We all need structure.
That is particularly true for infants and youngsters. As a result, the kind of structure we had when we were children dramatically influences how we navigate through life when we become adults.
We live in a cause and effect universe. For each action, science has long said, an equal and opposite reaction follows.
That is an invaluable reality for countless reasons. One of the most practical of those is that it makes life predictable.
The story goes that Sir Isaac Newton was sitting under an apple tree when the fundamental reality of gravity struck him. (Please excuse my intentional pun.)
One web search turned up this paragraph: “Isaac Newton changed the way we understand the Universe. Revered in his lifetime, he discovered the laws of gravity and motion and invented calculus. He helped to shape our rational worldview” (italics mine).
What does that have to do with a structured life for adults and children?
If we were given structure at a young age, we grow into adulthood with a rational understanding of how the world operates. Providing structure means setting consistent limits and giving appropriate rewards.
When we are left to our own devices, things don’t end well. Most everyone believes the laws of physics are inviolable; the same is true of moral, ethical, and behavioral codes.
If you did not have a consistent structure in childhood, you could compensate for that by giving yourself boundaries. You can provide yourself limits the same way you would give them to a child.
Picture a box around a stick figure of a child. The box provides protection. Evil from the outside is limited, and self-inflicted damage within the box in minimized. Those are dynamic benefits structure can provide for us.
As children mature, we can erase parts of the box when we believe that values and morals have been instilled in the youngster.
Along the way, four possibilities play out. They apply to how we impose structure on our lives and how we would parent a youngster:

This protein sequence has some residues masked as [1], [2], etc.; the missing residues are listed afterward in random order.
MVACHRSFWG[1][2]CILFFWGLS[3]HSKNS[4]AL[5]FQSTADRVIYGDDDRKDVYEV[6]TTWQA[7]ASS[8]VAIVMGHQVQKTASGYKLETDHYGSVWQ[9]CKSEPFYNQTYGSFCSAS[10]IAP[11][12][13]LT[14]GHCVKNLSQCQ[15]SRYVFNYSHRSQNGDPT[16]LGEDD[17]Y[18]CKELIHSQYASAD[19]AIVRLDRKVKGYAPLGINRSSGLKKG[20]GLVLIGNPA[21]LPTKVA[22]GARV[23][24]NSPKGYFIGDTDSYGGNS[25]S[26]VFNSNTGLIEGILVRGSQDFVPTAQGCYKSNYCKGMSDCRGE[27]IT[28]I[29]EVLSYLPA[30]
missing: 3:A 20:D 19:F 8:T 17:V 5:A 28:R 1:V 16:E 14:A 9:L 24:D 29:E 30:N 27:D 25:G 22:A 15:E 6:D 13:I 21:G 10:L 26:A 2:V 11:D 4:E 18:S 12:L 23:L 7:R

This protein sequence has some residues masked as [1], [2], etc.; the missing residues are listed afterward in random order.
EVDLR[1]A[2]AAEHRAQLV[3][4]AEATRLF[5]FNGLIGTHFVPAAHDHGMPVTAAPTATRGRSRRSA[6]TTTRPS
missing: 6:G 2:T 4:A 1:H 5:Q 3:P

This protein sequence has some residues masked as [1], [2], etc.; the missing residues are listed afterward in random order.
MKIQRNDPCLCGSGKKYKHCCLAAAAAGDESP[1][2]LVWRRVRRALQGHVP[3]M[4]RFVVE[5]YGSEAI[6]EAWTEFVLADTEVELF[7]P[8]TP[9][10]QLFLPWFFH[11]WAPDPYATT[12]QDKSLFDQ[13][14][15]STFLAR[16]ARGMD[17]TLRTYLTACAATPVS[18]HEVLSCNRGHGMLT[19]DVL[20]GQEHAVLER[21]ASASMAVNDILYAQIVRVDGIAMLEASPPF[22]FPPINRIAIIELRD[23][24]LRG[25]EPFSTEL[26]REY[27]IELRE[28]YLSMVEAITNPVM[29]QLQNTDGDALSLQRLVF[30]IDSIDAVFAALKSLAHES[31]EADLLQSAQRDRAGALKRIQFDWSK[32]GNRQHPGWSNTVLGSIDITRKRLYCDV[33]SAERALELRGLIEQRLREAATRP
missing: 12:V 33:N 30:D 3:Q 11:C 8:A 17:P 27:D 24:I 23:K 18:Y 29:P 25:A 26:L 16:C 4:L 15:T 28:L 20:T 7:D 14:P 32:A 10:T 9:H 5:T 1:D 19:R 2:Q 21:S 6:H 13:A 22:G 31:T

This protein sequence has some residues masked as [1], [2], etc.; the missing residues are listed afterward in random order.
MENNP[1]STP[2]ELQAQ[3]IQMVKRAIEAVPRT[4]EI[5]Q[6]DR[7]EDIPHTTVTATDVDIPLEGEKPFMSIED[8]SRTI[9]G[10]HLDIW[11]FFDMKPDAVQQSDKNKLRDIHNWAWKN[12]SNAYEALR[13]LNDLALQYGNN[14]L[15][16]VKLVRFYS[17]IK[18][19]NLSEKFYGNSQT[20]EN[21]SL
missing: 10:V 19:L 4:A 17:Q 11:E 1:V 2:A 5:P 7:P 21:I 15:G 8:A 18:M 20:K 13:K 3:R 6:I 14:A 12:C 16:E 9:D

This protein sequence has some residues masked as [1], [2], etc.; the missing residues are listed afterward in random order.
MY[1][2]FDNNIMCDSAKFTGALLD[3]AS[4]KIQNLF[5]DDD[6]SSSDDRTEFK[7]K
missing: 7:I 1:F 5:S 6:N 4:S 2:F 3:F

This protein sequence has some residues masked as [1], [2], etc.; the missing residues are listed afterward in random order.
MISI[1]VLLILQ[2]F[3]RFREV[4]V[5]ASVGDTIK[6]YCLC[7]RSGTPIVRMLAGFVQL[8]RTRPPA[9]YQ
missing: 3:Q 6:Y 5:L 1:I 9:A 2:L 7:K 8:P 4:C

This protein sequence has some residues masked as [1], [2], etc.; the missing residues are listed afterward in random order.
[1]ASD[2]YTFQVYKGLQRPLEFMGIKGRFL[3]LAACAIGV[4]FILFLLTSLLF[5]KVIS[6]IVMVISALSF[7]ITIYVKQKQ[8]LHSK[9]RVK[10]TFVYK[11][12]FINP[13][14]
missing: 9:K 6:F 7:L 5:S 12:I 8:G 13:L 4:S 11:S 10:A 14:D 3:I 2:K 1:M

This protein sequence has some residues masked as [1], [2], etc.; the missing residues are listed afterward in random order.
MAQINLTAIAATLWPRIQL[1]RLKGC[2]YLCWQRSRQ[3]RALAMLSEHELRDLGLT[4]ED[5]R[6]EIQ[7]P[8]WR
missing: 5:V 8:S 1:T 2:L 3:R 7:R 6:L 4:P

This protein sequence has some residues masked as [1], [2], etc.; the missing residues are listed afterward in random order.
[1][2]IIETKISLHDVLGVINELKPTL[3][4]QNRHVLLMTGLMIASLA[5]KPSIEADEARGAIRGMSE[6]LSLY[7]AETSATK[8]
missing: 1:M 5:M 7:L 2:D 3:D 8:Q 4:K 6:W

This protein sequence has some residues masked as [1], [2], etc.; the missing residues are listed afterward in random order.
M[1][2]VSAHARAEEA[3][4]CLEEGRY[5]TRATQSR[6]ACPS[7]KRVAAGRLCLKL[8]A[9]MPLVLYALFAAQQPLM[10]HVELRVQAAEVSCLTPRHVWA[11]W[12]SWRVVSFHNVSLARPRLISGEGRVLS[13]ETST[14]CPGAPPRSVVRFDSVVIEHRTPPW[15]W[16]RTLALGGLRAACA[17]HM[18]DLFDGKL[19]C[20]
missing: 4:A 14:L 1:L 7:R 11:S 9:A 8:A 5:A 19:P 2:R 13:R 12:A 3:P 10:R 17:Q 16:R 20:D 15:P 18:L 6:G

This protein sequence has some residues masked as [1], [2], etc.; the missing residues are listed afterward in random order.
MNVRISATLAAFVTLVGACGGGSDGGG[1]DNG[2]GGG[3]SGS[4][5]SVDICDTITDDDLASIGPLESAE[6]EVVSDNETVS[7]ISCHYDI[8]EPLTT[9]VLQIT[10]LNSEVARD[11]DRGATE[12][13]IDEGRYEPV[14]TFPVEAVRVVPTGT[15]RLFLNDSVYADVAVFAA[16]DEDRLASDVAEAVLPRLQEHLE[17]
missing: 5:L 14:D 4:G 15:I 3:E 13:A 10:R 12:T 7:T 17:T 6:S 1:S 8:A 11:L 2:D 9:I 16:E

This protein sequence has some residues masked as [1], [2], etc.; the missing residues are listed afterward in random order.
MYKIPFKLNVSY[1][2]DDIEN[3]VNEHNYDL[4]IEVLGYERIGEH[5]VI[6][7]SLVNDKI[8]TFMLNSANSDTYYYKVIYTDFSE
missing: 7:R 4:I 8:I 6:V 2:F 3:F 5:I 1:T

First, some adults draw the box too small so the child has no choices and will likely rebel against the rules at the first opportunity.
Second, some adults draw the box too large. The child has no check on her or his impulses, some of which will be harmful.
Third, some adults are continually redrawing the box. What was acceptable yesterday is punishable behavior tomorrow.
Fourth, some adults consider the child’s maturity and draw the box to provide a good fit.
It is no surprise that the children who do best in life come from the fourth option. The children who struggle the most in life typically come from the third option.
It seems to be better for youngsters and for us to be consistently too strict or too lenient than to provide no stable structure. Ever-changing, fluctuating structures do emotional and psychological hard. The ideal structure takes into consideration personality, age, and maturity and sets the boundaries appropriately.
As we emerge from the consequences of the COVID-19 virus, we will do best in our personal and professional lives, if we create and stick to a structure.
Our children will do best now and for a lifetime, if we give them appropriate, consistent, and loving structure.
That means we must structure our lives, so we have stability and a foundation to overcome challenges and embrace opportunities. It is best for us and the next generation.
Be safe and courageous,
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